Now that we have a high level overview of backtesting, I'll discuss backtesting data considerations. We'll likely encounter data quality issues along the way and will need to identify and clean the data before use in the system. Below I discuss some of the issues and how I will solve them. In later posts I'll discuss data sources and data storage technologies. Finally, a potential data pipeline that automates the acquisition, cleaning and storing will be explored.
Backtesting Data Considerations
Data is the most critical aspect of a backtesting model. I spend a lot of time acquiring and manipulating data to feed into all sorts of analysis. I can attest that bad input data will build poor models and lead to bad decision making. Part of the challenge is to automate the data acquisition, checking, and cleaning process. Fortunately in the age of big data there are many tools and techniques to help.
Despite the source of your data, various quality checks need to be performed. If you purchase data from a data vendor, it is likely you'll start with a clean set but it is still important to check. In my experience, financial time series data issues can be summarized in three categories.
Market data will be missing for weekends, holidays and other non trading days. These data clearly should be missing but still has to be handled within the system. Lucky for us code exists. Additionally, options expire. Therefore we have to keep the expiration date in mind through our cleaning methods and strategy development.
Missing data without explanation is a bit more tricky. If a contract suddenly disappears on a Tuesday, our results can be incorrect. Fortunately, there are ways to handle these situations. The excellent Python package pandas has a superb interface for cleaning and filling missing data. I'll be using these tools extensively throughout the system.
# import pandas and numpy
import numpy as np
# build a dataframe and add some missing values
df = pandas.DataFrame(np.random.randn(10, 4), columns=list('ABCD'))
df['A'].ix[4:6] = np.nan
df['B'].ix = np.nan
df['C'].ix[6:7] = np.nan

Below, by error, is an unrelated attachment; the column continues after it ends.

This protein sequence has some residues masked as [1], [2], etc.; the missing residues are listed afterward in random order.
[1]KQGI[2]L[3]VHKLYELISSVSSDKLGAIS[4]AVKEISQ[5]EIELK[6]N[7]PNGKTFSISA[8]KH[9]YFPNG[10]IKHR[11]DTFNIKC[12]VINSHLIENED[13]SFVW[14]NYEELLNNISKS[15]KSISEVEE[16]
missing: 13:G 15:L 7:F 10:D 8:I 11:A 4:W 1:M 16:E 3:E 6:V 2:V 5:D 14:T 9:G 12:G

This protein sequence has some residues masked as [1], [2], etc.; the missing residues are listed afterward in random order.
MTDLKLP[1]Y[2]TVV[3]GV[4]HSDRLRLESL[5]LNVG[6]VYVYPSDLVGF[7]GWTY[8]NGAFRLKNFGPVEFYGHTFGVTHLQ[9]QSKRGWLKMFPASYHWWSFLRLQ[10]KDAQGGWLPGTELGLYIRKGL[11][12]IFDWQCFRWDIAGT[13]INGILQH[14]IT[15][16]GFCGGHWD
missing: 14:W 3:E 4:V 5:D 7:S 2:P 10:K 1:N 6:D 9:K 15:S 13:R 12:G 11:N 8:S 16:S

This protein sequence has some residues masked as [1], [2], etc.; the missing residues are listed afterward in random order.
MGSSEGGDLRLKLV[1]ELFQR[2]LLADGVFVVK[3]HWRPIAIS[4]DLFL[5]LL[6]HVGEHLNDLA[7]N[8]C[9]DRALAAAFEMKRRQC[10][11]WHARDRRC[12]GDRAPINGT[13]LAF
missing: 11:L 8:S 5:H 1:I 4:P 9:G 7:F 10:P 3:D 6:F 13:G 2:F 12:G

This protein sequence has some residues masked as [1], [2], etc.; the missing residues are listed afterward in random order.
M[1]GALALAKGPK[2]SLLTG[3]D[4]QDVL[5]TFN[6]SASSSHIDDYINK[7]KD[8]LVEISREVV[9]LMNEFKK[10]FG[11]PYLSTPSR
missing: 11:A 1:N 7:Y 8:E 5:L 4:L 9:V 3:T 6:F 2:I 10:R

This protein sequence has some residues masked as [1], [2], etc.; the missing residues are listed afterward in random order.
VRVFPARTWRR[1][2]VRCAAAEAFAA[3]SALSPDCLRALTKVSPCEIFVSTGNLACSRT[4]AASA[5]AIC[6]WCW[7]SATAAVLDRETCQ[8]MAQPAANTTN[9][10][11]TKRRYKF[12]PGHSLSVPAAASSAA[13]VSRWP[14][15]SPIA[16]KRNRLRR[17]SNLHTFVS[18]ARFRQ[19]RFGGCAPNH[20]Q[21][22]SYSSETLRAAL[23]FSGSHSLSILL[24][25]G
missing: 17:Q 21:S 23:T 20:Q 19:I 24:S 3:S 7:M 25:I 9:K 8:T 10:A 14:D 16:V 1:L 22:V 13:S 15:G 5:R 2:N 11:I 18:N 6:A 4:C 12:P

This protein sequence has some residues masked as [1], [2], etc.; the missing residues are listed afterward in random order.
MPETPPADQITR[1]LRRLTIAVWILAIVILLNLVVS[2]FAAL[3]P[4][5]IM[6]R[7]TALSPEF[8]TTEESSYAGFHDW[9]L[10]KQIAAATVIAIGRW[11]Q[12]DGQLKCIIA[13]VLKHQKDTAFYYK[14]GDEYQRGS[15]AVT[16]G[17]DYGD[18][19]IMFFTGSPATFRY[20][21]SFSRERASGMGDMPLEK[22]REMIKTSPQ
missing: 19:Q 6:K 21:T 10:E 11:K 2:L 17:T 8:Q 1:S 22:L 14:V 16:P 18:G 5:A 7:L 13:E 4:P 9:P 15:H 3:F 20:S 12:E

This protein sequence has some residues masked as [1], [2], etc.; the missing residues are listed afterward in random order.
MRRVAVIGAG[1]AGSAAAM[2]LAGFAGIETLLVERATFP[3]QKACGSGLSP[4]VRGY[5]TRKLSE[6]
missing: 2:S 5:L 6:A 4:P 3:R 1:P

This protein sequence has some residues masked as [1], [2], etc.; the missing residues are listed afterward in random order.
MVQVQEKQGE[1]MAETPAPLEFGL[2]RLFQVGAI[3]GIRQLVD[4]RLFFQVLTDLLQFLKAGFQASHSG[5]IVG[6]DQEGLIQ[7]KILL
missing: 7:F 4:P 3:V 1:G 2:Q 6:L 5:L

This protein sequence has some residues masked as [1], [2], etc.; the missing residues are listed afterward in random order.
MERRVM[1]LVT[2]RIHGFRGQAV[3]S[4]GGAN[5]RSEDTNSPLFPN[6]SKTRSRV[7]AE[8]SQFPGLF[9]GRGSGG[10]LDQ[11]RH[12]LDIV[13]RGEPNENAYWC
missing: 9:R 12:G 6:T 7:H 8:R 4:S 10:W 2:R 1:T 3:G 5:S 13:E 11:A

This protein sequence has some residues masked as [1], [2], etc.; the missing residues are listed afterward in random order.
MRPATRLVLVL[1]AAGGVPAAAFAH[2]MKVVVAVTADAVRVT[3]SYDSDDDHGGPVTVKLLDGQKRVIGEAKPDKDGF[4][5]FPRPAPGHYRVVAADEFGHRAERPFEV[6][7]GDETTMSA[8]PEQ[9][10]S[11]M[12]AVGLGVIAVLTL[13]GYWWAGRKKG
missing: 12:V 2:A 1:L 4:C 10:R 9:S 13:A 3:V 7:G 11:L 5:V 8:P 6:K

df['C'].ix[4:6] = np.nan
# fill in missing data with a scalar
# note the inplace argument fills the data in the original dataframe
# use the value before the missing value to fill the missing value
# also known as filling forward or padding
# use the mean of the column with the missing data
# interpolate to fill the missing values
Small plug: The code above shows only a small amount of what pandas can do. For example, instead of passing
mean(), you can use any other object on a pandas
DataFrame (even those you write). Instead of using linear interpolation (default) you can use quadratic, cubic or spline (among many others). I highly encourage you to take a look at pandas.
One might consider time series or regression models to predict the missing value. Of course fitting a model incorporates the issues generally found in time series modeling. These include parameter estimation, correct model specification, training period, and others. Unless absolutely necessarily, I will avoid fitting time series models simply to fill missing data. Given I'm building a system with daily data, it seems like overkill (correct me if I'm wrong).
Impossible or outlier values
Financial time series data are notorious for having bad "prints". These are incorrect prices that make it into the published data feed. Consider the following which demonstrates a bad print in the South African Rand spot currency price on 7 June 2011. Note this is from the Bloomberg Professional Service which is a very expensive service.
Handing outlier data is an entire discipline in itself. The usual methods for handling these are similar to handling missing data but also include winsorizing.